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Go beyond orange to the wacky, warty wild side of the squash family

First Published Oct 23 2013 10:45AM      Last Updated Oct 28 2013 09:41 am

(Keith Johnson | Tribune file photo) Margaret King admires the variety of gourds for sale at the Wilkerson Farm stand at the downtown Farmer's Market at Pioneer Park in downtown Salt Lake City. This season's last Saturday market is this weekend.

Pumpkins lure us with both mystery and a childlike anticipation of fun. Wreathed in folklore or encrusted in flaky pastry, this vegetable defines the end-of-year holidays, whether you’re a savvy decorator looking for the latest fashion or a kid at heart looking for the perfect jack-o’-lantern.

So let’s tramp out to where style meets squash: the pumpkin patch. Because a pumpkin display can be — should be — anything but monochromatic.

You can go for eerie stripes, spooky creams, screaming reds, wild warts, fissures, grooves and wrinkles — and sizes from giant to smaller than a newborn kitten. In pumpkins, beauty is in the eye of the beholder, and ways to celebrate the squash include everything from eating it to launching it via catapult. You can carve it into ghostly sculptures or use it as the centerpiece of graceful fall décor.



Most people still love the traditional orange round for jack-o-lantern carving. For this purpose, seek out the heirlooms Howden or Connecticut Field, which set the standard in tall, full-figured squash. Or go for Wolf, with its stout peduncle (that’s pumpkin-geek-speak for stem).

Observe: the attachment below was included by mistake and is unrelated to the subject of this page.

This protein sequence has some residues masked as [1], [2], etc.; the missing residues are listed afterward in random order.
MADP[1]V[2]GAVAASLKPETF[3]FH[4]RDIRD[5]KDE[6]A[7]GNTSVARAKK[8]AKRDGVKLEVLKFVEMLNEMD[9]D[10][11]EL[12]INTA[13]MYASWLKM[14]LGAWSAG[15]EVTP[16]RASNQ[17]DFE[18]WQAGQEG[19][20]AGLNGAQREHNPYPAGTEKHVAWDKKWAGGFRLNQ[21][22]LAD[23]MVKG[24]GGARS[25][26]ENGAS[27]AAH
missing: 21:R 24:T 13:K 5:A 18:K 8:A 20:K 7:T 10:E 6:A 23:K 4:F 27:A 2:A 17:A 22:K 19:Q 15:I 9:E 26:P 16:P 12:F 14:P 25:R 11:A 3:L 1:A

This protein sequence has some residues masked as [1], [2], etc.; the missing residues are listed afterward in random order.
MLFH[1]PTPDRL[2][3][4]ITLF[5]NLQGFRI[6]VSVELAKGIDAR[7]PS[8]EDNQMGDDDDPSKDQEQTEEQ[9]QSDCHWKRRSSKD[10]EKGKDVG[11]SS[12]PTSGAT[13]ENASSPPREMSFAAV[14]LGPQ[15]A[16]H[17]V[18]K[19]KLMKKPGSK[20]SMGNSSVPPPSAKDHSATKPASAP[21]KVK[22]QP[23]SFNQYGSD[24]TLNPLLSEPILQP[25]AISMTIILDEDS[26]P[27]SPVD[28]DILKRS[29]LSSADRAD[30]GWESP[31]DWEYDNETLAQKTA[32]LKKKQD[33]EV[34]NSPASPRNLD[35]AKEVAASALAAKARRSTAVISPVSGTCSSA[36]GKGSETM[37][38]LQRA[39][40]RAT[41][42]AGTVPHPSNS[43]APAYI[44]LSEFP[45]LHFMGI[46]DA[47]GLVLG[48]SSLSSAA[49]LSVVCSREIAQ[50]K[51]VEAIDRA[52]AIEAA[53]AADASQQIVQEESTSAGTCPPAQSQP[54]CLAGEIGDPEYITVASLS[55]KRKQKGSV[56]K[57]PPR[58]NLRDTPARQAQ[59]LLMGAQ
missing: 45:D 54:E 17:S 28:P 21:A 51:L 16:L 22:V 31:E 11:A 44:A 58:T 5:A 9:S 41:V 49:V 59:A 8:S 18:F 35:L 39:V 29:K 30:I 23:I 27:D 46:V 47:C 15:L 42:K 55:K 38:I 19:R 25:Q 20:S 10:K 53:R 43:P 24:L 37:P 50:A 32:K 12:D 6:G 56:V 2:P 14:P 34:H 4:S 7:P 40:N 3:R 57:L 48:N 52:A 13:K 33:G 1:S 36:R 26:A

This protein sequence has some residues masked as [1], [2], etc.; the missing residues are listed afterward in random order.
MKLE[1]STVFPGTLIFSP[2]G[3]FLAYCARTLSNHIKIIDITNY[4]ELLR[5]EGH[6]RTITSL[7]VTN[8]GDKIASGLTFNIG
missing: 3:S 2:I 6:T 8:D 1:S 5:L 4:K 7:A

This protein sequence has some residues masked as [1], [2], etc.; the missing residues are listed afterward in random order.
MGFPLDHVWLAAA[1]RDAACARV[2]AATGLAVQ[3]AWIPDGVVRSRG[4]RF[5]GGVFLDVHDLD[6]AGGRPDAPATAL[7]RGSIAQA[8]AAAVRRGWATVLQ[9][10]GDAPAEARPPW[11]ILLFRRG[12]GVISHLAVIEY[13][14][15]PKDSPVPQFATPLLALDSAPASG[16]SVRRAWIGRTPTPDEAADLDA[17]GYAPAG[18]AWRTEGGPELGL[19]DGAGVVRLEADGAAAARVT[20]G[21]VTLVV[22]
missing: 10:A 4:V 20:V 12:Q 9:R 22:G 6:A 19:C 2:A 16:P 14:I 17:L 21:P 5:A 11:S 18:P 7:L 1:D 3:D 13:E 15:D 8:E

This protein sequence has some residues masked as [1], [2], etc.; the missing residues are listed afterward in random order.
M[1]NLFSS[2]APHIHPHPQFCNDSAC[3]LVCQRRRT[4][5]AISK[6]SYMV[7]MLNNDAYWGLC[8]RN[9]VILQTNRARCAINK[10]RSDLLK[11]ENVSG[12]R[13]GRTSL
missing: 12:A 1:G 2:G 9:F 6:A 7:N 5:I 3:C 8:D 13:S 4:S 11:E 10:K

But if you’re searching for a Samhain twist, there’s a world of pumpkin novelty as close as your nearest farmer’s market or pumpkin patch.

Jarrahdale

The look » The deeply ribbed, smooth, blue-gray skin and flat profile of this New Zealand heirloom will have your visitors stopping to take a closer look. Other than the color, it has the shape of a traditional orange pumpkin.

Why you want it » Exceptional in fall decorations, it pairs well with the strong reds of Rouge vif d’Etampes.

Rouge vif d’Etampes

The look » Traditional elegance in a firehouse-red pumpkin.

Why you want it » This French heirloom was the most popular market pumpkin in 1880s France and the inspiration for Cinderella’s coach. With its deep ribs and flattened profile, it’s eye-catching on fall porches.

Rouge vif d’Etampes

The look » Traditional elegance in a firehouse-red pumpkin.

Why you want it » This French heirloom was the most popular market pumpkin in 1880s France and the inspiration for Cinderella’s coach. With its deep ribs and flattened profile, it’s eye-catching on fall porches.

Musquee de Provence

The look » Deeply ribbed, dusky dark green splashed with orange, turning to brownish orange when mature.

Why you want it » Irregular shape screams "heirloom chic"; flesh of mature pumpkin makes chefs wallow in superlatives; French accent practice.

Porcelain Doll

 

 

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